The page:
Force Continuity as a dark UX forces users to add credit card details or email to continue to the website or app. The trap here? The users cannot skip this step by any chance. Furthermore, these platforms or apps do not inform the users about the ending free trial. This way, they bill the users without alarming them.

Confirm Shaming

Confirm shaming was a popular dark UX practice back a year or two. The idea was to persuade the user to do something by making the alternative option sound unappealing. This may include providing email addresses or signing up. In such dark patterns UX, the pop-up tries to manipulate and trick the user’s mind. 

Disguised Ads

Dark patterns in design involve disguising the ads as part of the content the user is currently reading. The goal of this dark UX design is to increase the probability of the user clicking on them. 

Disguised Ads are a popular form of dark UI design patterns for websites. For instance, You may click on the call-to-action button like “Start Downloading” only to realize that the button has redirected you to some other page or site. 

Roach Motel

Roach Motel’s dark patterns are difficult to spot. As the name suggests, it lures you into signing up or subscribing in easy steps but the exit is difficult. Examples of UI dark patterns include using social media like Facebook and Instagram. You can sign up for these social media accounts by simply inputting your details. However, to figure out how to deactivate your account is challenging. 

Friend spam

One of the commonly used dark patterns for social media platforms is friend spam. The platform asks you to share your contacts list in the pretense of helping you connect better. However, the app accesses your contact’s data and spams them with messages as named by the newly registered user.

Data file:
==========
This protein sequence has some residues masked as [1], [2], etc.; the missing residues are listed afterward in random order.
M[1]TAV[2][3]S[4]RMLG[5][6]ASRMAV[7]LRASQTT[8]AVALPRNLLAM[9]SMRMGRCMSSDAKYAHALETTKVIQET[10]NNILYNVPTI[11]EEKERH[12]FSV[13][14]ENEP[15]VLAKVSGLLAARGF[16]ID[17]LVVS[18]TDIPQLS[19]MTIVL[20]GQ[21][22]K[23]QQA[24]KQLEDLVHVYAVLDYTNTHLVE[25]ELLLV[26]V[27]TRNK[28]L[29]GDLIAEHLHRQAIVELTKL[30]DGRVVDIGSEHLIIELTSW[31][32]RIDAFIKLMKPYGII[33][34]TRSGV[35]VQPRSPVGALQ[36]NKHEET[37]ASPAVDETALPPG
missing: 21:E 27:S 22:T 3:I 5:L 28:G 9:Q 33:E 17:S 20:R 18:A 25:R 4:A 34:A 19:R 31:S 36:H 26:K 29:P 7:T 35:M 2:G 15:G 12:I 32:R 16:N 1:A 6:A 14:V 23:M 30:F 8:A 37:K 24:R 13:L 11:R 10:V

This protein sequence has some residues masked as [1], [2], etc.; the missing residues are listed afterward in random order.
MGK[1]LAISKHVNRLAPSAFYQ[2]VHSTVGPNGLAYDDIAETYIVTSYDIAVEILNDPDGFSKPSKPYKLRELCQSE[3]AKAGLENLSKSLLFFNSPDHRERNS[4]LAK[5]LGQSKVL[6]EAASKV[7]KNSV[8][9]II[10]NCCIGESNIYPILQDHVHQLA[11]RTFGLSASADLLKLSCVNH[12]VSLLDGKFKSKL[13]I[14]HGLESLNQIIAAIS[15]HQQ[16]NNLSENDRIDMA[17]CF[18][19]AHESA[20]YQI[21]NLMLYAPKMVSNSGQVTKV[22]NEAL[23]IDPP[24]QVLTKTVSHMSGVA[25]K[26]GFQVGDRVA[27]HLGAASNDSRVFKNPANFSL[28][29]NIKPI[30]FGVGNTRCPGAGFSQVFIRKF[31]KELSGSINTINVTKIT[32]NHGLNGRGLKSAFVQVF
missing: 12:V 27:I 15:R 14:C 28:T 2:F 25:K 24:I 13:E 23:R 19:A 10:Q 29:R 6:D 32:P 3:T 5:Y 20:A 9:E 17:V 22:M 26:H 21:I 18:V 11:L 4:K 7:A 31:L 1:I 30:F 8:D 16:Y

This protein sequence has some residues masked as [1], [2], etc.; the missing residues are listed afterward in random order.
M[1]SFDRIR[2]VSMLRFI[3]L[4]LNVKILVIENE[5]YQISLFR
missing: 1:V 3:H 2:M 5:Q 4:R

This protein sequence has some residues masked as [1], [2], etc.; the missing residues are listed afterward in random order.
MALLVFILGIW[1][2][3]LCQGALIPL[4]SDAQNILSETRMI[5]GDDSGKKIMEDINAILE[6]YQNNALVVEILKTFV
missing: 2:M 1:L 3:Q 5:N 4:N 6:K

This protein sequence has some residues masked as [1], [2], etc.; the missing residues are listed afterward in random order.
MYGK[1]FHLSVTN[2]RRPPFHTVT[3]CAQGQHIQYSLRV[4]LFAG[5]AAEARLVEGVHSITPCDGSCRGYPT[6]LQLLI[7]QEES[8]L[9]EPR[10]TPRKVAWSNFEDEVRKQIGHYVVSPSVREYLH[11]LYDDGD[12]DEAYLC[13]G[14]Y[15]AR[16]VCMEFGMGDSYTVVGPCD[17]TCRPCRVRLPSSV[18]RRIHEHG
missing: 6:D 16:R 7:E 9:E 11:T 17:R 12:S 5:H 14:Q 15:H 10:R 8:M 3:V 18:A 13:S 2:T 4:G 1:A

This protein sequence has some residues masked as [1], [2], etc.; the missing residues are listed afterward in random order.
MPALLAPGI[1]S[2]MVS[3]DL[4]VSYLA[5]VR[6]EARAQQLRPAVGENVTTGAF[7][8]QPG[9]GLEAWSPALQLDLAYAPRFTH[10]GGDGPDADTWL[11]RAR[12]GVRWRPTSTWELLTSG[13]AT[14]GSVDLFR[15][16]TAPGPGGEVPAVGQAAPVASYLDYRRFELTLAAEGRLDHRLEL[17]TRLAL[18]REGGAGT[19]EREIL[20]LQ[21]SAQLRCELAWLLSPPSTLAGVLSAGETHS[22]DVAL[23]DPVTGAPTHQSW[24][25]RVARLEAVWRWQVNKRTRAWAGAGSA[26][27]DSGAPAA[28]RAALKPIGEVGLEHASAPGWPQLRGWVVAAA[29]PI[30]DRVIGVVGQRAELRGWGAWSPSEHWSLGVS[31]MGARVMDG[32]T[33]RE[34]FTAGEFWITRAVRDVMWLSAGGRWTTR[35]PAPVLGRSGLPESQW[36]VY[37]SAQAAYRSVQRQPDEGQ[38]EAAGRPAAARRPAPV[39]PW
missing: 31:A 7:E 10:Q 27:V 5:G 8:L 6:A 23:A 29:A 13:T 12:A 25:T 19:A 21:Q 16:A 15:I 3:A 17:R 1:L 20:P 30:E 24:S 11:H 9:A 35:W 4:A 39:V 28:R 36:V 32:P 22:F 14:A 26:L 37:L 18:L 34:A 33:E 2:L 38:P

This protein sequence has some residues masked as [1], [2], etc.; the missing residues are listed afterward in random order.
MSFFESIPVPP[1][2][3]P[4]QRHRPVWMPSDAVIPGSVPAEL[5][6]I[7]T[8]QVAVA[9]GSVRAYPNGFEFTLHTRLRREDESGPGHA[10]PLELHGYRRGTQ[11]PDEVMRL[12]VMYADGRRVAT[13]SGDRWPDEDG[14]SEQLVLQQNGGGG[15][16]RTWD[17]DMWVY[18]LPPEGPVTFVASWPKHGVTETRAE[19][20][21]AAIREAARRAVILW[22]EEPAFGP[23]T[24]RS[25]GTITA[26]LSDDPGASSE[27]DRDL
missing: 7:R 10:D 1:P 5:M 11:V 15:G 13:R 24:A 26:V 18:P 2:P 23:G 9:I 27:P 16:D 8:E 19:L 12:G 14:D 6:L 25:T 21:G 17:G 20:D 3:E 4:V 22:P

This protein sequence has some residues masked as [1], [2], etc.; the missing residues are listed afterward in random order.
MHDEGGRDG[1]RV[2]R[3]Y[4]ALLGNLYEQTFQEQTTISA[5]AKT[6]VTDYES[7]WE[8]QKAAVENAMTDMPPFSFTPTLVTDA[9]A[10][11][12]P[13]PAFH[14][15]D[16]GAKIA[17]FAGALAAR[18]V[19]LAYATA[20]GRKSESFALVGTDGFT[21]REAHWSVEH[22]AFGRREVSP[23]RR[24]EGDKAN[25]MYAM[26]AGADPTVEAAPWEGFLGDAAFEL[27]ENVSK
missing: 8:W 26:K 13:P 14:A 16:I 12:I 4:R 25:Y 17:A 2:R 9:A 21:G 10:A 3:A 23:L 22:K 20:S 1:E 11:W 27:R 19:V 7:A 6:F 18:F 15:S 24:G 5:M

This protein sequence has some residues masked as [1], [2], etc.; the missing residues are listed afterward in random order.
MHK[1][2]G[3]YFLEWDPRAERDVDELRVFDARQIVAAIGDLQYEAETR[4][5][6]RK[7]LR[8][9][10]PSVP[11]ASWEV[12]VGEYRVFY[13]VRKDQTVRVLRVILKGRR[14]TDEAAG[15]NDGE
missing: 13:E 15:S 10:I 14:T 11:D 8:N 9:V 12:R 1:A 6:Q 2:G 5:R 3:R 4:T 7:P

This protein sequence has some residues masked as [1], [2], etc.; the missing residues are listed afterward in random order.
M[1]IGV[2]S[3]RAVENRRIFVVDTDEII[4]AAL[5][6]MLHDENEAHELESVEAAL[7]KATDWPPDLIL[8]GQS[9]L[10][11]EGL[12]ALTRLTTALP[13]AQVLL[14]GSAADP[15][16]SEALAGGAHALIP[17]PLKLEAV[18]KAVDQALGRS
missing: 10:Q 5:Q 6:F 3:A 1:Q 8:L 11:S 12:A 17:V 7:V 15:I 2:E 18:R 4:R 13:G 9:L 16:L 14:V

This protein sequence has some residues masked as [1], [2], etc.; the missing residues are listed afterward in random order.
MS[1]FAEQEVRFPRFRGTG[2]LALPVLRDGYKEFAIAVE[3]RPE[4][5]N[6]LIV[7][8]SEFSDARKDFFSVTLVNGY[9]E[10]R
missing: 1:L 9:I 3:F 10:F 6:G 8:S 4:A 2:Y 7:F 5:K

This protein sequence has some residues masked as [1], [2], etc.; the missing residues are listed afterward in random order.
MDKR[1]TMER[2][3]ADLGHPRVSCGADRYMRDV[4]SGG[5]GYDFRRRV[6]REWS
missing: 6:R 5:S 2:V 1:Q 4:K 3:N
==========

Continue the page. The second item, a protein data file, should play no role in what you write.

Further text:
One dark pattern example was when LinkedIn got into trouble for deceiving its users by inviting them to import their contact list from their webmail accounts while the onboarding process. Later, LinkedIn sent emails to the contacts on the new user’s account. 

Privacy zuckering 

Privacy zuckering is when the user approves of something without acknowledging the full extent of their consent. The term was coined after the CEO of Facebook, Mark Zuckerberg. During the initial time of the social media giant, it didn’t allow the users to have complete control over the privacy of their information. It was difficult for users to locate and change the privacy settings. Moreover, the app coerced users into accepting certain privacy policies. 

One of the examples was Whatsapp, asking for data privacy permissions without showcasing the complete privacy policies. The UX writing is confusing when you are about to choose an option between ‘agree’ or ‘ask me later’. In a way, you are never getting rid of the option.

Mostly, the users unknowingly used to share the information of their contacts list with the social platforms. This helped the platforms to create a network of people they could target. Which is not necessarily evil but sure is dubious. 

Asking more than intended

If you have filled forms under the impression that it is to know you better, chances are you were a victim of dark UX. Asking more than intended involves asking the users for more personal information, more than they intend to reveal.